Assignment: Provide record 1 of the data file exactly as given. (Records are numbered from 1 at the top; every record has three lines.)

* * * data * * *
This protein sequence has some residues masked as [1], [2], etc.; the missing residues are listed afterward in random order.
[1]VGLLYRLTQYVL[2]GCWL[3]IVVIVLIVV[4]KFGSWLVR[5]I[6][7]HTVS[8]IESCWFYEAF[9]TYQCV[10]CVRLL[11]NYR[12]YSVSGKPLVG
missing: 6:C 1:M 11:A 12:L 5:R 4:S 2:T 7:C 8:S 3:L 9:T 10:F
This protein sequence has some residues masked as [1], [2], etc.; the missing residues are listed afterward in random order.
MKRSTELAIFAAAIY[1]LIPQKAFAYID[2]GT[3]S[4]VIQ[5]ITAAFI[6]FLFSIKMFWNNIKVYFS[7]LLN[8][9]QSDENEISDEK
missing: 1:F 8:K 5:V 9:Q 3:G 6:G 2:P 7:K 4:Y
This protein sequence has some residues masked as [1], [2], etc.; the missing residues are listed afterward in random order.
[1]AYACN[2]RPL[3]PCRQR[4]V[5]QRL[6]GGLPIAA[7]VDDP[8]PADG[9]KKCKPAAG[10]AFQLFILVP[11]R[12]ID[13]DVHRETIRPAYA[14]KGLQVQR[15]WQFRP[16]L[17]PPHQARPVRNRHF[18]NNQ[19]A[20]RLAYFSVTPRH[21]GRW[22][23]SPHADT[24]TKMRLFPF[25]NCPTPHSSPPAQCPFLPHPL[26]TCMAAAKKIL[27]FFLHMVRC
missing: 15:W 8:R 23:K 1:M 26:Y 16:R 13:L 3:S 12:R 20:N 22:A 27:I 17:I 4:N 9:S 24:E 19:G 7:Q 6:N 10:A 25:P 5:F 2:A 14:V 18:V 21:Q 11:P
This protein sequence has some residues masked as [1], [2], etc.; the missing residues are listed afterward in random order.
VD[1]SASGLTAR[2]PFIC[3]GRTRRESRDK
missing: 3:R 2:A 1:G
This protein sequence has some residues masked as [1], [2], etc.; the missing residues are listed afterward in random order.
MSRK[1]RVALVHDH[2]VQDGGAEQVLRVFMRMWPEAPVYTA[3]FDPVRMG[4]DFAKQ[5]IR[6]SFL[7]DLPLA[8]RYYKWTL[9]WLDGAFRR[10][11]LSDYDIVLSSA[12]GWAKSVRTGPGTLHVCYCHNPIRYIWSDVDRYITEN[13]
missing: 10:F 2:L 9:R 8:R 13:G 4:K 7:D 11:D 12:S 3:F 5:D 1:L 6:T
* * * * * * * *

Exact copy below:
This protein sequence has some residues masked as [1], [2], etc.; the missing residues are listed afterward in random order.
[1]VGLLYRLTQYVL[2]GCWL[3]IVVIVLIVV[4]KFGSWLVR[5]I[6][7]HTVS[8]IESCWFYEAF[9]TYQCV[10]CVRLL[11]NYR[12]YSVSGKPLVG
missing: 6:C 1:M 11:A 12:L 5:R 4:S 2:T 7:C 8:S 3:L 9:T 10:F